It’s often said by Great Plains farmers that the next drought could be around the corner. A look at the most recent U.S. Drought Monitor Index shows exceptional levels of drought in areas already prone to dryness.

That’s why no-till practices is so important for reducing or eliminating soil disturbance and keeping adequate soil moisture around for crops.

Water can be released from the Earth through both evaporation or transpiration, the latter a measure of water loss from plants. The combination of those two events is “evapotranspiration” and being able to measure that is important to growers for tracking the productivity or stress of crops.

Accurate estimations of evapotranspiration rates can help growers react to changes and control water consumption, but those estimates aren’t easy to calculate.

There are many factors determining the evapotranspiration rates, such as land cover, vegetation type, humidity, temperature and wind speed. The Earth’s surface also reveals from space that plots and fields differ in shape or crop type and may also affect the evapotranspiration rate.

Work being done by a European company’s Earth observation program, Copernicus Land Monitoring Service, could unveil insights on how evapotranspiration can be more accurately measured and the data used to help farm management.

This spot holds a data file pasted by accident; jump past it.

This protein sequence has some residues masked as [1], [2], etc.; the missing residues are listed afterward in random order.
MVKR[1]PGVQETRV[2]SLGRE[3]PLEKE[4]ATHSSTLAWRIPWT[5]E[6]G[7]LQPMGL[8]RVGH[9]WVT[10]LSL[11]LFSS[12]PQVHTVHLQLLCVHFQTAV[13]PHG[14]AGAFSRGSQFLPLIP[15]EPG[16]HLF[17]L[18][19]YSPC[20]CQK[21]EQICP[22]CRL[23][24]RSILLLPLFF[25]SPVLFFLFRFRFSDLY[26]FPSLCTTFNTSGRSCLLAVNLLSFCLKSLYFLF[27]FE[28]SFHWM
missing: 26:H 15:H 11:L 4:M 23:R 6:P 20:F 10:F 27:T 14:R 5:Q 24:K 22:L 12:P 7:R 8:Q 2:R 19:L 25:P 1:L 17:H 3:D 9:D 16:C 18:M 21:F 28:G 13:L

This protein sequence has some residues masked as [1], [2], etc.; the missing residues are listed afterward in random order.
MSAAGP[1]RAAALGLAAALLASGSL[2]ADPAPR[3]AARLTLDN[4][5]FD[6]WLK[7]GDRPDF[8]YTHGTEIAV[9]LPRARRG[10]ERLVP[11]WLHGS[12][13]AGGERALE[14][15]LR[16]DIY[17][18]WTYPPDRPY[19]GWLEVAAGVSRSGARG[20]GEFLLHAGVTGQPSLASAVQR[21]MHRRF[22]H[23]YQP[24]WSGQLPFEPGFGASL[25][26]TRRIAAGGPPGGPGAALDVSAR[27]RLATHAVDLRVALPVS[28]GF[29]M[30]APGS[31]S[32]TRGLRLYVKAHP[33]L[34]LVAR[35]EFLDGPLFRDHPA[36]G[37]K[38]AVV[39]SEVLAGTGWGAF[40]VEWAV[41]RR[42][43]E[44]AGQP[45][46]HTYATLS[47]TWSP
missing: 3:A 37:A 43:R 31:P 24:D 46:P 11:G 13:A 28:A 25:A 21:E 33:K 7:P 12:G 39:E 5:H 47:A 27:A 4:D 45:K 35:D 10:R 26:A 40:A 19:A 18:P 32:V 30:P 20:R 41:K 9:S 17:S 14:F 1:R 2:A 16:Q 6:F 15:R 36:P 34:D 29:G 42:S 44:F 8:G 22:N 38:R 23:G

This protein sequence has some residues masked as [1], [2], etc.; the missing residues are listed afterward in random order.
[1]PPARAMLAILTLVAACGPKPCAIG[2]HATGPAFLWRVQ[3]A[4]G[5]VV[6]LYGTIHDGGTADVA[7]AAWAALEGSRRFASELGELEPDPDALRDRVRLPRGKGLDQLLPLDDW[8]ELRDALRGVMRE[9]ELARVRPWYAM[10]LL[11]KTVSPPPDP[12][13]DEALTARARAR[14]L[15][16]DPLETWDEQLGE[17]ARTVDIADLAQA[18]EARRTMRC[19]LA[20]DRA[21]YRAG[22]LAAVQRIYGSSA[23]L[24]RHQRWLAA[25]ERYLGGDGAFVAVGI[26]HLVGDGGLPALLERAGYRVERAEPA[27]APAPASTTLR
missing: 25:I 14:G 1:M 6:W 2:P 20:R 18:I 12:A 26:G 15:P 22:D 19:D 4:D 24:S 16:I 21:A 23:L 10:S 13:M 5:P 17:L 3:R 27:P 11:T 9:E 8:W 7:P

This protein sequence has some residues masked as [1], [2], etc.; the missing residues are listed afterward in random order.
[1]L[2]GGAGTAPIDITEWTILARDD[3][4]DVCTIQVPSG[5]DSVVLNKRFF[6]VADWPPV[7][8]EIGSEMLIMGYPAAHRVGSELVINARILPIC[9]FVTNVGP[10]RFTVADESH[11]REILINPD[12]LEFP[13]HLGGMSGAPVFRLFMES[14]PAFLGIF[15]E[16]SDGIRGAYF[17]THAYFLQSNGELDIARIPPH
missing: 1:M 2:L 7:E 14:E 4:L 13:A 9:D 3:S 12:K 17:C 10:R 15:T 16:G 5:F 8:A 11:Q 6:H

The company notes that parcel-specific estimates of evapotranspiration are key for sustainable agriculture and water management.

With more exact knowledge of evapotranspiration rates, farmers can easily identify crops under water stress even before they show any visible signs of damage. Evapotranspiration rates can be used for irrigation and water consumption monitoring to make sure that irrigation water is not wasted. 

The global component of the Copernicus Land Monitoring Service provides a range of global products used to estimate evapotranspiration.

Land cover maps give information about different types of physical coverage of the Earth’s surface. Several products can be used to estimate vegetation type and condition, such as Normalized Difference Vegetation Index (NDVI), Leaf Area Index (LAI), or Fraction of Absorbed Photosynthetically Active Radiation (FAPAR). They also provide information about Land Surface Temperature (LST), which is estimated from top-of-atmosphere brightness temperatures together with albedo, vegetation cover and soil moisture.

The company says evapotranspiration and LST monitoring will become even easier in the future as it works to add high spatial-temporal resolution thermal infrared (TIR) observations to current Sentinel observation capabilities in support of agricultural management. 

If your crops are under heat and water stress, have you found that by the time you discovered it, yield potential has already been lost?

Advanced tools such as these are going to be very important in the future for growers in semi-arid regions to both keep their farms productive and profitable but also safeguard precious water supplies for future generations. If you aren’t utilizing some of this new technology somehow, maybe it’s time.